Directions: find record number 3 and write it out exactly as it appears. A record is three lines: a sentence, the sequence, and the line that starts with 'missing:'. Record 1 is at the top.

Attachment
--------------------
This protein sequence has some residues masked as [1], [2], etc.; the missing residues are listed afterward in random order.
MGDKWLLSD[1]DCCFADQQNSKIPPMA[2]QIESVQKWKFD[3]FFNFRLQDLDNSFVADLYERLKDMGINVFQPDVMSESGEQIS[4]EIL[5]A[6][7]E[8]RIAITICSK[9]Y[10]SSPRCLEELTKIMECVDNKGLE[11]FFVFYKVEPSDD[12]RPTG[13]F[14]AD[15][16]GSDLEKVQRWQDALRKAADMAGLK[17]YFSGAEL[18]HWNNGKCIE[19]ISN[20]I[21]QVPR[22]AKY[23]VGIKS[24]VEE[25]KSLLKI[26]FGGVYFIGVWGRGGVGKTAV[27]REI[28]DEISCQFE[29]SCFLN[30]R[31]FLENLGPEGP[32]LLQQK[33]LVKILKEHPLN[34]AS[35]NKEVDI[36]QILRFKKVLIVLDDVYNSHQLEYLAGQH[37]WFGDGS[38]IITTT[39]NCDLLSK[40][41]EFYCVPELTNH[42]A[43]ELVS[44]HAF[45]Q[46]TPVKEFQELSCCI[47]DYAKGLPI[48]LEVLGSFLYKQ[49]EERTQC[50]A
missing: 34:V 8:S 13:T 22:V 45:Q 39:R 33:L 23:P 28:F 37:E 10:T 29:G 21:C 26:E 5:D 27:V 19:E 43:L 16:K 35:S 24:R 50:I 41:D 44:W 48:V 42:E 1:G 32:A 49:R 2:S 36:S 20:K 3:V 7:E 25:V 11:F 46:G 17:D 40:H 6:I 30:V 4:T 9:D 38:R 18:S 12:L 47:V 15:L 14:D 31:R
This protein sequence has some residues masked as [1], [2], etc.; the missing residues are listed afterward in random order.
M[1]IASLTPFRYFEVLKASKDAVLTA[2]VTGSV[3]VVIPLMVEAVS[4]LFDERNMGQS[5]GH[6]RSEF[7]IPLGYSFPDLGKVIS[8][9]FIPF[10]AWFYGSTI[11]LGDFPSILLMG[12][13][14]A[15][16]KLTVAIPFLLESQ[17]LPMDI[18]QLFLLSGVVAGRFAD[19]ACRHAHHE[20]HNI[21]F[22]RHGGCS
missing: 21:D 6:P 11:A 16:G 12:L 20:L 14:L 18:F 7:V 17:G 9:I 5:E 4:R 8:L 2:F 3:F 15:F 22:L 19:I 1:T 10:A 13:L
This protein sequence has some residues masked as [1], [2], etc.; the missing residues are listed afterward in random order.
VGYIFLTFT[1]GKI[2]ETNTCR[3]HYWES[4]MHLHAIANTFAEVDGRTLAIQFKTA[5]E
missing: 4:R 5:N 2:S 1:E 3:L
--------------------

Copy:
This protein sequence has some residues masked as [1], [2], etc.; the missing residues are listed afterward in random order.
VGYIFLTFT[1]GKI[2]ETNTCR[3]HYWES[4]MHLHAIANTFAEVDGRTLAIQFKTA[5]E
missing: 4:R 5:N 2:S 1:E 3:L